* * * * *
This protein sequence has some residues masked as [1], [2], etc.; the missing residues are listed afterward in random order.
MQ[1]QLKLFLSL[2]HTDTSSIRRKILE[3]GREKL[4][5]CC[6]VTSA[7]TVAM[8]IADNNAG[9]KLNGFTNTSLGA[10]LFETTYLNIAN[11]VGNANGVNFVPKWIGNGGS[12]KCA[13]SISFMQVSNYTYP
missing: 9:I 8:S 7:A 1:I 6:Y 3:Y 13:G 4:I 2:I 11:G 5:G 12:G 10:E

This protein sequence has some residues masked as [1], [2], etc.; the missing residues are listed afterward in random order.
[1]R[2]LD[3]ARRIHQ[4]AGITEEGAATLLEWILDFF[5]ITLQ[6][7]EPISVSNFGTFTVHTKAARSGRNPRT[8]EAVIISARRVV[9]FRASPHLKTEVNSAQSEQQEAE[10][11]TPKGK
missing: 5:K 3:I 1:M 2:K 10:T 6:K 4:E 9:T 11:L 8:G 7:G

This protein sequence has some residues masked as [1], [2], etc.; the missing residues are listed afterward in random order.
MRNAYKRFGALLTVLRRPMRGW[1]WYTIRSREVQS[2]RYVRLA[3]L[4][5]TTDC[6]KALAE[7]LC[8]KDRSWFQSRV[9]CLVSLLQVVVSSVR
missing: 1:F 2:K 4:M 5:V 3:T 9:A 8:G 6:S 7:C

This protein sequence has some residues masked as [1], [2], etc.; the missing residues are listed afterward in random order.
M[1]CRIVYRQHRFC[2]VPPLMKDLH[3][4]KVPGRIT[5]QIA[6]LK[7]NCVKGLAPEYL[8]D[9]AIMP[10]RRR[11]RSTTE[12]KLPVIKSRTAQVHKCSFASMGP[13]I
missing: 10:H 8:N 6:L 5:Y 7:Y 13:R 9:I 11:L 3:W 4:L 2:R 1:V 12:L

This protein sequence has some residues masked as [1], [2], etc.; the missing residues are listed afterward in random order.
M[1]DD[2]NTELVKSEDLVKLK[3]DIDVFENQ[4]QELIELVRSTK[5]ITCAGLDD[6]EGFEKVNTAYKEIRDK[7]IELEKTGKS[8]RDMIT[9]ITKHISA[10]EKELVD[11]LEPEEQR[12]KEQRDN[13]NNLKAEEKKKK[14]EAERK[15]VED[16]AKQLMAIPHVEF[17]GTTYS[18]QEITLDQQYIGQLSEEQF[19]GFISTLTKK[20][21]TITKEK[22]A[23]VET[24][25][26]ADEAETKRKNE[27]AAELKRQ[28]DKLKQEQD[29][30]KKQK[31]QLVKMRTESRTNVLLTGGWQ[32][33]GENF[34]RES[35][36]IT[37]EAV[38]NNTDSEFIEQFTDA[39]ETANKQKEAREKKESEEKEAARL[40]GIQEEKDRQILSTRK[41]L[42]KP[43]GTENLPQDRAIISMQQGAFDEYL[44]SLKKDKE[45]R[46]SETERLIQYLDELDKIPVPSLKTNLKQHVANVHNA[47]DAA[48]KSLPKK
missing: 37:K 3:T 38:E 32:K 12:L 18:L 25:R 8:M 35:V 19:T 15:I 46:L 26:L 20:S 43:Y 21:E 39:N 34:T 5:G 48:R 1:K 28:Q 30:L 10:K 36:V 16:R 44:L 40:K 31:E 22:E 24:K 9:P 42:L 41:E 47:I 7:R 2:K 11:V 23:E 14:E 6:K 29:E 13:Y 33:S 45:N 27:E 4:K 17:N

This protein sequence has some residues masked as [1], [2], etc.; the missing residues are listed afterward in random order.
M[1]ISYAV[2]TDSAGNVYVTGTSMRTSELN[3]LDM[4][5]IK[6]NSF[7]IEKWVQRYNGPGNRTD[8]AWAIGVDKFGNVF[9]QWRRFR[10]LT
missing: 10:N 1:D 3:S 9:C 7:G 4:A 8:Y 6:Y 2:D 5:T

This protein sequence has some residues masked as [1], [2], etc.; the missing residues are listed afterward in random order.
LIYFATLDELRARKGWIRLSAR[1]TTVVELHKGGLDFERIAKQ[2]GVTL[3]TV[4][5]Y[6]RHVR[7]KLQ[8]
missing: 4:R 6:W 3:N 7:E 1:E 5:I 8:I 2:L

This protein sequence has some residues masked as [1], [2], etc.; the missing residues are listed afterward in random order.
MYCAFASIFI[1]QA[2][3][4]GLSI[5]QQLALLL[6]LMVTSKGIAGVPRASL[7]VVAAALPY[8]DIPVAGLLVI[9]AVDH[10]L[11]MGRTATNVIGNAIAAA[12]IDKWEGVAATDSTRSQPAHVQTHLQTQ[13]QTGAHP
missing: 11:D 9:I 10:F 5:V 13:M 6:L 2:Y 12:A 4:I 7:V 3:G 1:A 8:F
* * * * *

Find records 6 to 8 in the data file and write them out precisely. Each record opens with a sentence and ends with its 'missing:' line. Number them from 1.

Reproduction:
This protein sequence has some residues masked as [1], [2], etc.; the missing residues are listed afterward in random order.
M[1]ISYAV[2]TDSAGNVYVTGTSMRTSELN[3]LDM[4][5]IK[6]NSF[7]IEKWVQRYNGPGNRTD[8]AWAIGVDKFGNVF[9]QWRRFR[10]LT
missing: 10:N 1:D 3:S 9:C 7:G 4:A 8:Y 6:Y 2:D 5:T

This protein sequence has some residues masked as [1], [2], etc.; the missing residues are listed afterward in random order.
LIYFATLDELRARKGWIRLSAR[1]TTVVELHKGGLDFERIAKQ[2]GVTL[3]TV[4][5]Y[6]RHVR[7]KLQ[8]
missing: 4:R 6:W 3:N 7:E 1:E 5:I 8:I 2:L

This protein sequence has some residues masked as [1], [2], etc.; the missing residues are listed afterward in random order.
MYCAFASIFI[1]QA[2][3][4]GLSI[5]QQLALLL[6]LMVTSKGIAGVPRASL[7]VVAAALPY[8]DIPVAGLLVI[9]AVDH[10]L[11]MGRTATNVIGNAIAAA[12]IDKWEGVAATDSTRSQPAHVQTHLQTQ[13]QTGAHP
missing: 11:D 9:I 10:F 5:V 13:M 6:L 2:Y 12:A 4:I 7:V 3:G 1:A 8:F